In Part One, I discussed the problems the foster care systems faces. In Part Two, I discussed what can be done to make the lives of foster children better. Today I will explore what happened to real fathers and mothers.
Real father’s follow their hearts. It may be his friends tell them to spank his unruly son but true father’s trust themselves. And his heart tells him spanking is not right; his heart tells him his son needs connection, not violence.
Real mother’s follow their instincts. It may be all the mothers in her mother’s group bottle-feed. But she wants to breastfeed and the true mother will breastfeed. If it is physically or medically impossible, she will pump milk for her baby because she knows it is what she and her baby need.
Parenting is an instinct you are born with. It tells you what to do with your child; it tells you to feed them after they enter this world, change their diapers, and care for them as they grow. You cannot learn to parent by taking a class because parenting is not a lesson you can learn through study.
Too many parents deny their instincts. Breastfeeding is lost in view of the bottle, though many mothers still do and have begun to breastfeed. Parents tell themselves they are being strong training their baby to cry itself back to sleep. Parents tell themselves they are doing right by placing their child in a crib, but I believe instead of doing good, cribs encourage separation and leech away empathy as parents grow more distant from their child too soon. How else might a mother tolerate her child crying itself to sleep?
Many foster parents view younger children to be among the easiest to handle. Yet parents who foster babies are often inpatient and swiftly return a baby to the system after too-long a crying fit. If you foster a baby, treat it with the patience you would your own and comfort it; love it. If you are unwilling to do that, do not hurt another life by fostering a baby you do not care to handle. Young minds remember; even if it is the distant, blurry memories of an infant mind, a child will remember abandon and hurt, and carry that with them as they grow.
Adopt a baby and you can save it from a life of trauma. Perhaps its mother is a drug addict, prostitute, or a woman who does not want her baby. Perhaps the birth mother herself suffers or suffered from domestic abuse. Perhaps she was raped. Many are the mothers who despise their child and begin to abuse them through hate.
Within the foster system, there are demons: men and women whose homes are far from safe, yet places where many children are further hurt before being ejected into a damaged adulthood.
But, since there are demons, there are also angels: men and women who have created safe havens for dozens of children and guided dozens more through childhood into a healthy adulthood.
Foster parents are forbidden to hit or spank foster children (this does not stop abuse from occurring) but, once a child is adopted, this law is waived. In some instances, I believe the law encourages those foster parents who abide by the law to find patience within themselves since spanking is not within their parenting toolbox.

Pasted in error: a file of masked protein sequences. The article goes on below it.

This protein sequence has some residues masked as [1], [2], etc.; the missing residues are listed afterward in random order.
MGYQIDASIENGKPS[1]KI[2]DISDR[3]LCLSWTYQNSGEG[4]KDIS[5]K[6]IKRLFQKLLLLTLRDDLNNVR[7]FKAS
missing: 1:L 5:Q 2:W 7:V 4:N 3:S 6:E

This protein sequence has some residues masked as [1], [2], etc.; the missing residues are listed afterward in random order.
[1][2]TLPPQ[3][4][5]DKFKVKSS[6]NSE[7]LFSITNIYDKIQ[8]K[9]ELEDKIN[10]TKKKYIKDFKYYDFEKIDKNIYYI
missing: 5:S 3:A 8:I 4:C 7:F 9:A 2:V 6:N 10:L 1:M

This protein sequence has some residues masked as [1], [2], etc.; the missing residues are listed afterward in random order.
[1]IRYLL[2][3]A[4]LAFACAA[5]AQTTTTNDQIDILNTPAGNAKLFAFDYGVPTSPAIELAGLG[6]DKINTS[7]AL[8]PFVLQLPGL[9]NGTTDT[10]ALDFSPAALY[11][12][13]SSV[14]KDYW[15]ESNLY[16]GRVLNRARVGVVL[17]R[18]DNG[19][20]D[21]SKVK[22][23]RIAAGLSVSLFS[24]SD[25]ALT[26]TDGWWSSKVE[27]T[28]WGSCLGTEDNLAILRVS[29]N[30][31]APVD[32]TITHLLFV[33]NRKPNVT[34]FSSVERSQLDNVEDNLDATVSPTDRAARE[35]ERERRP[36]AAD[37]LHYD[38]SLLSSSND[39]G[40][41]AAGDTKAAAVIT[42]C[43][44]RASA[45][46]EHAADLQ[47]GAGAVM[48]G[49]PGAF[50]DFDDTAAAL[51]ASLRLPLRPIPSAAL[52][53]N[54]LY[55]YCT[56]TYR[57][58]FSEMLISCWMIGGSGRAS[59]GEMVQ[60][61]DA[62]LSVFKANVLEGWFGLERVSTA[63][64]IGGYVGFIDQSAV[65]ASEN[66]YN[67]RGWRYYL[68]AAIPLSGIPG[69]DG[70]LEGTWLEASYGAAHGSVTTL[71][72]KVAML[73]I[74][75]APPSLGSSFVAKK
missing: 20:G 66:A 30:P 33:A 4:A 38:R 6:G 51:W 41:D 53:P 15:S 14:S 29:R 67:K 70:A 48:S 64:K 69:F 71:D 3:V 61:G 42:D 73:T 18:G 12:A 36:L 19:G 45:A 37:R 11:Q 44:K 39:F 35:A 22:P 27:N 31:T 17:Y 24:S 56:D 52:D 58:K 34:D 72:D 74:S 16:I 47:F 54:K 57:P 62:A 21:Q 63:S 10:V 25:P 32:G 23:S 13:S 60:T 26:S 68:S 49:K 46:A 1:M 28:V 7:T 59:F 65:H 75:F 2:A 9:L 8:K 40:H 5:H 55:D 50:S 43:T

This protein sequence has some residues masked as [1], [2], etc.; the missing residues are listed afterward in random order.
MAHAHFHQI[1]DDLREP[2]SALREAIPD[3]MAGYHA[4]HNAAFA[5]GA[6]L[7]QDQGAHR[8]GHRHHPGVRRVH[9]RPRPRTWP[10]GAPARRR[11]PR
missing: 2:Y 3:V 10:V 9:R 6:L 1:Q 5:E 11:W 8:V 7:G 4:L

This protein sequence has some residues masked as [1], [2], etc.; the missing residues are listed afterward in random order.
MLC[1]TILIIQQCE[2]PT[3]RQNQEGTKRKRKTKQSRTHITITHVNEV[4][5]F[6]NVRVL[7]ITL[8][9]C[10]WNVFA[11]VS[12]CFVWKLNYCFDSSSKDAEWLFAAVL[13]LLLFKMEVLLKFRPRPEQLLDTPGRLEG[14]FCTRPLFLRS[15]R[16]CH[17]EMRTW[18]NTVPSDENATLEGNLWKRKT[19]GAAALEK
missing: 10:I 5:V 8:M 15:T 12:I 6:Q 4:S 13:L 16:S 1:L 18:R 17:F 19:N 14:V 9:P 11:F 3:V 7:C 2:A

In other instances, the adoption of a child can lead to parents who spank because they do not realize simply loving a child is reason enough not to spank.
I hope that, with more people looking to adopt babies and children, the number of children in the foster care system will dwindle. I hope foster parents will learn to sit down and talk through challenging behavior and grief with their foster children and give them the time they need to heal from past trauma. I hope foster parents will be people who care from their hearts and can give children the homes and support they need to grow healthily.
And, even if it seems heartless, I hope parents who give their children up into the foster system come back from rehabilitation or recover from poor relationships and realize that perhaps their children are better off with a new family.
I believe many mothers and fathers became parents through mistakes or misconceptions and that it would be better for them to pass their children on to happier homes then to cling to children they cannot or will not care for instead of fighting for little ones for the sake of blood alone.
I believe it is better, if one is an addict or unstable parent, to let a child go rather than force them to be dragged between foster homes and home, unless home is a place that the parent is willing to fight to change into a safe and healthy place.
We do not need foster parents who abuse and neglect the children they take in. We do not need foster families who add to the trauma foster children suffer.
What we need are aware, intentional people with a place in their hearts for lost children, and the willingness to help those children heal with love and peace. We need people who are fostering children not for money but for kindness.
We need foster parents who foster because they want to help children.
We need people who adopt children not as a last resort but out of love for children and family. And every day, when I read news of a baby or toddler being adopted, I catch a glimpse of such a person. They are not lost but they are hard to find.
Photo by Rajesh Rajput on Unsplash